A propeller blade that could revolutionize wind power by making turbines more powerful, efficient, quieter and less expensive is being tested by researchers at Wright State University.
The testing is being done in a wind tunnel at the Russ Engineering Building by assistant engineering professor Zifeng Yang, Ph.D., and graduate student Laura Carpenter.
“This new design is an amazing idea to us,” said Yang. “We need to collect data to prove that this concept works.”
The patented design was brought to the College of Engineering and Computer Science’s Renewable and Clean Energy Program by a local inventor. The connection came at the urging of 1971 systems engineering alumnus Steve Miller, who in August attended Wright State’s 2014 Alumni College, which is made up of alumni from various class years, majors and regions.
Wind power is harnessed from air flow using propeller-driven turbines to produce electrical power. It serves as an alternative to fossil fuels and is more environmentally friendly.
“Windmills” on wind farms account for about 7 percent of U.S. power generation, with a single turbine capable of powering 500 homes. The U.S. Department of Energy has a goal of increasing reliance on wind power to 20 percent by 2030.
Typical modern wind propellers have three blades and are up to 300 feet in diameter. They can be noisy and create turbulence that can limit speed and affect the performance of nearby wind turbines.
The new propeller blade being tested at Wright State curls back and attaches to itself in a teardrop design. Since the propeller has no tips, it sharply reduces the vortices, or turbulence, given off.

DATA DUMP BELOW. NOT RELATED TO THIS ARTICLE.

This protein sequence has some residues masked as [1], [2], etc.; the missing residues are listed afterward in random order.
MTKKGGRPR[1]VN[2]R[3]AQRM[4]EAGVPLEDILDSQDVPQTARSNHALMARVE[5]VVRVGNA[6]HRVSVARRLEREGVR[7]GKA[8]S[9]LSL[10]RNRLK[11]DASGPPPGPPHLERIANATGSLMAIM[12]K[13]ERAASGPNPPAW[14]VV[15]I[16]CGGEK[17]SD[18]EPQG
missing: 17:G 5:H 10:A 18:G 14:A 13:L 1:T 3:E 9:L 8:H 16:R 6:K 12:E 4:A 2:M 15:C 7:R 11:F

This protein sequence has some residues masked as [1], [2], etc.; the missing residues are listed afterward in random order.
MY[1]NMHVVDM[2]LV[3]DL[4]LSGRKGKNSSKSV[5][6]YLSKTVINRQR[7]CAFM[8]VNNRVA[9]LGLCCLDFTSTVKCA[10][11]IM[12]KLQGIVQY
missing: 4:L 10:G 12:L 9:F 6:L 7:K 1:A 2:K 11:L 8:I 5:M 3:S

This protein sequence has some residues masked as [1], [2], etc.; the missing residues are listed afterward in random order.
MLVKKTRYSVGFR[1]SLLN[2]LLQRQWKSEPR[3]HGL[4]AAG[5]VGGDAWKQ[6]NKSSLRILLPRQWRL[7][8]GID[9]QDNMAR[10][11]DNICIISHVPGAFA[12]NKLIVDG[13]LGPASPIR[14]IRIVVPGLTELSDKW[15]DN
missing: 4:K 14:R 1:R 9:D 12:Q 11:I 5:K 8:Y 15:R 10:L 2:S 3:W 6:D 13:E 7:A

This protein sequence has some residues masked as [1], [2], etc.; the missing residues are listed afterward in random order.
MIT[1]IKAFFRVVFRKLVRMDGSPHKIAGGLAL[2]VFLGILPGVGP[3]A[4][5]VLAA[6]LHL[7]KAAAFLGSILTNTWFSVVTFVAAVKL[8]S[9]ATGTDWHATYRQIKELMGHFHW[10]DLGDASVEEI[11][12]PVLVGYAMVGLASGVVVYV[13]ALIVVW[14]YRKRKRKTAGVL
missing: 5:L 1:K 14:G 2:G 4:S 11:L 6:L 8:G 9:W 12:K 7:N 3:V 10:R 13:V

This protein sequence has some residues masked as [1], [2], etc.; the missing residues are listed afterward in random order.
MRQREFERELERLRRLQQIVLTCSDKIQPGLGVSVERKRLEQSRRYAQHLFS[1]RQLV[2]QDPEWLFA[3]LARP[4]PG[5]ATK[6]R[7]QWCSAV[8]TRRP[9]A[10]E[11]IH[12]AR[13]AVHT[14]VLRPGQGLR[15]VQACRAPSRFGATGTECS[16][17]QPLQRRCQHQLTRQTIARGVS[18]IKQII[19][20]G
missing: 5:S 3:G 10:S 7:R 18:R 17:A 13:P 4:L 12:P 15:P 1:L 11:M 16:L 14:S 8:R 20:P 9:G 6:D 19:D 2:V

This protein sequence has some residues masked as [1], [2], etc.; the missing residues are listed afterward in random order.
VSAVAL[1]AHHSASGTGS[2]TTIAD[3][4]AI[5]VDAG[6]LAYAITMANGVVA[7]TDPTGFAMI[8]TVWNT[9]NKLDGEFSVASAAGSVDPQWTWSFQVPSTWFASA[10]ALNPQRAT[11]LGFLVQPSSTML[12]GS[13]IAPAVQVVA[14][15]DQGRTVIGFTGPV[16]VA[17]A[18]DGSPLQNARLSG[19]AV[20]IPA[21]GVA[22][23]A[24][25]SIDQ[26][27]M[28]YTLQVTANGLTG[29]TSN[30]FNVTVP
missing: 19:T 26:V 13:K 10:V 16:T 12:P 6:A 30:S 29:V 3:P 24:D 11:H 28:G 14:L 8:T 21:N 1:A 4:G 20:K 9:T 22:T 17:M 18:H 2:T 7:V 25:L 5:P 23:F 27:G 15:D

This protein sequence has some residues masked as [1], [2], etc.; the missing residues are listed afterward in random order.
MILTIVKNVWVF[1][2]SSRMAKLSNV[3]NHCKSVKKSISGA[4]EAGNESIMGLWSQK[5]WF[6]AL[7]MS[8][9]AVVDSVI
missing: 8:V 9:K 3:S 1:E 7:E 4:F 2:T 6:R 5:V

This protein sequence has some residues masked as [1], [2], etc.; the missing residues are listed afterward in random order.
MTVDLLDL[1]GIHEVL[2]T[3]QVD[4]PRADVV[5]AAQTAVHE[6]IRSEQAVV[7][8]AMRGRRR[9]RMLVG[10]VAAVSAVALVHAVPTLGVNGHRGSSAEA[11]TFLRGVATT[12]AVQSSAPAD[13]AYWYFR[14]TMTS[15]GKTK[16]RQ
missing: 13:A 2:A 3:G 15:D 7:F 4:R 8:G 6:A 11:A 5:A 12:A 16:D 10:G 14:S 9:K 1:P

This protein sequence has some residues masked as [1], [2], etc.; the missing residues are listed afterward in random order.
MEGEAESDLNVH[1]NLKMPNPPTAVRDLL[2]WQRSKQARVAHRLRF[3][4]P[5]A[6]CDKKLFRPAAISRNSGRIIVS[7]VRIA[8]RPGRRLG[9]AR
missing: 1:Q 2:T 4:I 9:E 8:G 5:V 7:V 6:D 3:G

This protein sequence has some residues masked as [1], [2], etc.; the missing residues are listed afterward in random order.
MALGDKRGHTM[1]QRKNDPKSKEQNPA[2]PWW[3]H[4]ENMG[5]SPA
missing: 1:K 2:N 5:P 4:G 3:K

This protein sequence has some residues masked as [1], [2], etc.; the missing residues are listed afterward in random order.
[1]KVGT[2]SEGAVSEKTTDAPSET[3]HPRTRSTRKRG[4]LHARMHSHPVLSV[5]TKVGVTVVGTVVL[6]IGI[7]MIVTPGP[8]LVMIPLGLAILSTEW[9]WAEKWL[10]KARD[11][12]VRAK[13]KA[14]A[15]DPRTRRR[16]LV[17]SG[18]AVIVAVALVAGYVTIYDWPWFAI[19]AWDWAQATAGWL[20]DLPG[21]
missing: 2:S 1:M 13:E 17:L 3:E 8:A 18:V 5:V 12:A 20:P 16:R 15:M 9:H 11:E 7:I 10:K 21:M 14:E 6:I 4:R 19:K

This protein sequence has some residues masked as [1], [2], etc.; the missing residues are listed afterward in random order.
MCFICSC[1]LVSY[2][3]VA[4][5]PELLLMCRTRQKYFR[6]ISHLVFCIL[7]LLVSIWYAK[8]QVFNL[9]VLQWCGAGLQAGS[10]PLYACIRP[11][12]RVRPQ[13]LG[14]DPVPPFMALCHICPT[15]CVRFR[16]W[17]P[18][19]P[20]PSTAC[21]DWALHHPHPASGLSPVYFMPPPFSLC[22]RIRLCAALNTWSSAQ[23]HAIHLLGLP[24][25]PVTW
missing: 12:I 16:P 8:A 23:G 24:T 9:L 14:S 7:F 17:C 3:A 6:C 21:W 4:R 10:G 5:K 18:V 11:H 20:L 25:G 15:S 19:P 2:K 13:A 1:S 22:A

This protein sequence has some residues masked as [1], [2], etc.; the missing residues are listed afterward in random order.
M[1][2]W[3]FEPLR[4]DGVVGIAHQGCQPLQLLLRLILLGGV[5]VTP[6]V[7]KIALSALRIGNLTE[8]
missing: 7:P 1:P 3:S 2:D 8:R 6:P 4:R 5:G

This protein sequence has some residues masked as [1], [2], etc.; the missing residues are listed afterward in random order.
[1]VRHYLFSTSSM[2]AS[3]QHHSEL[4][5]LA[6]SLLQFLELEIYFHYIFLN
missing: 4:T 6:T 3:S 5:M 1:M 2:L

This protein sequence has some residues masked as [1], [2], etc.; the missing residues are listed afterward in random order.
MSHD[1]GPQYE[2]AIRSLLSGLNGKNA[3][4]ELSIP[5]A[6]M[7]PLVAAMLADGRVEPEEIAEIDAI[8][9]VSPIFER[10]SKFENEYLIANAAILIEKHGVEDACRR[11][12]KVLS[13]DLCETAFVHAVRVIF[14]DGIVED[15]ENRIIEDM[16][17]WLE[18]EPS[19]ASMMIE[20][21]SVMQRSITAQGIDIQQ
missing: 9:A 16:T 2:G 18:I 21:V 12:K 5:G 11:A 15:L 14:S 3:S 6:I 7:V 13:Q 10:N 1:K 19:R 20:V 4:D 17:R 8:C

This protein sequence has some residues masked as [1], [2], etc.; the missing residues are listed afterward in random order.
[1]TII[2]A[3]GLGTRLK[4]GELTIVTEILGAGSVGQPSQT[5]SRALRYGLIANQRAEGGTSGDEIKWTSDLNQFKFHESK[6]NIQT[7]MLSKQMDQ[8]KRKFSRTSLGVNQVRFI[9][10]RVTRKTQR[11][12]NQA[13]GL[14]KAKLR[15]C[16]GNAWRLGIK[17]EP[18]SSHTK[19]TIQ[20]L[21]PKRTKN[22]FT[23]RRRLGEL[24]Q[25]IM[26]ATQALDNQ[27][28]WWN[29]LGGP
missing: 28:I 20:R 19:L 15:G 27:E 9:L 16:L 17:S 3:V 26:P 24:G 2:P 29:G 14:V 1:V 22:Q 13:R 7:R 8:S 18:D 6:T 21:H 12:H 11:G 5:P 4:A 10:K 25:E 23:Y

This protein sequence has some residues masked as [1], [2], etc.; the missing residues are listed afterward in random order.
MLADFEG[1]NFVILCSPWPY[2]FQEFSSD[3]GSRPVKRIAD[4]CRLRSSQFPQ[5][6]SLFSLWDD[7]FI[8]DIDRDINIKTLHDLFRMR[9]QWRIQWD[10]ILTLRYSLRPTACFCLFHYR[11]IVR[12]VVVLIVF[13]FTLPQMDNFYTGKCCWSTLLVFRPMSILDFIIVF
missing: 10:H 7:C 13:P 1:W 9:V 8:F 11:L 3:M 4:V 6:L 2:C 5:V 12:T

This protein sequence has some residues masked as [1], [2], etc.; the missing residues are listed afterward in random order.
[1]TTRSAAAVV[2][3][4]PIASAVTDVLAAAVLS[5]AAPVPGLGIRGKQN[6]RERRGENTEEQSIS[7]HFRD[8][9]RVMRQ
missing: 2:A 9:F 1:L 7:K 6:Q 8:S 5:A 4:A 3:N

Yang says the new design could result in stronger blades that could rotate faster, produce more power and require less maintenance. It could also reduce noise and the turbulence-created vibration that batters and wears out neighboring turbines, he said.
In addition, it could mean smaller, less expensive blades that could produce the same amount of power, the ability to site turbines closer together and the spread of wind farms to areas that have less wind.
Yang is creating a miniature model — 12 inches in diameter — that can be used in the wind tunnel testing. He and Carpenter, who won a design competition against two other students, will test the propeller for turbulence, power, torque and rotational speeds.
“We don’t want to increase the thrust acting on the wind tower too much, to avoid having to redesign and replace existing towers,” Yang said.
He expects the testing to be completed in early 2016.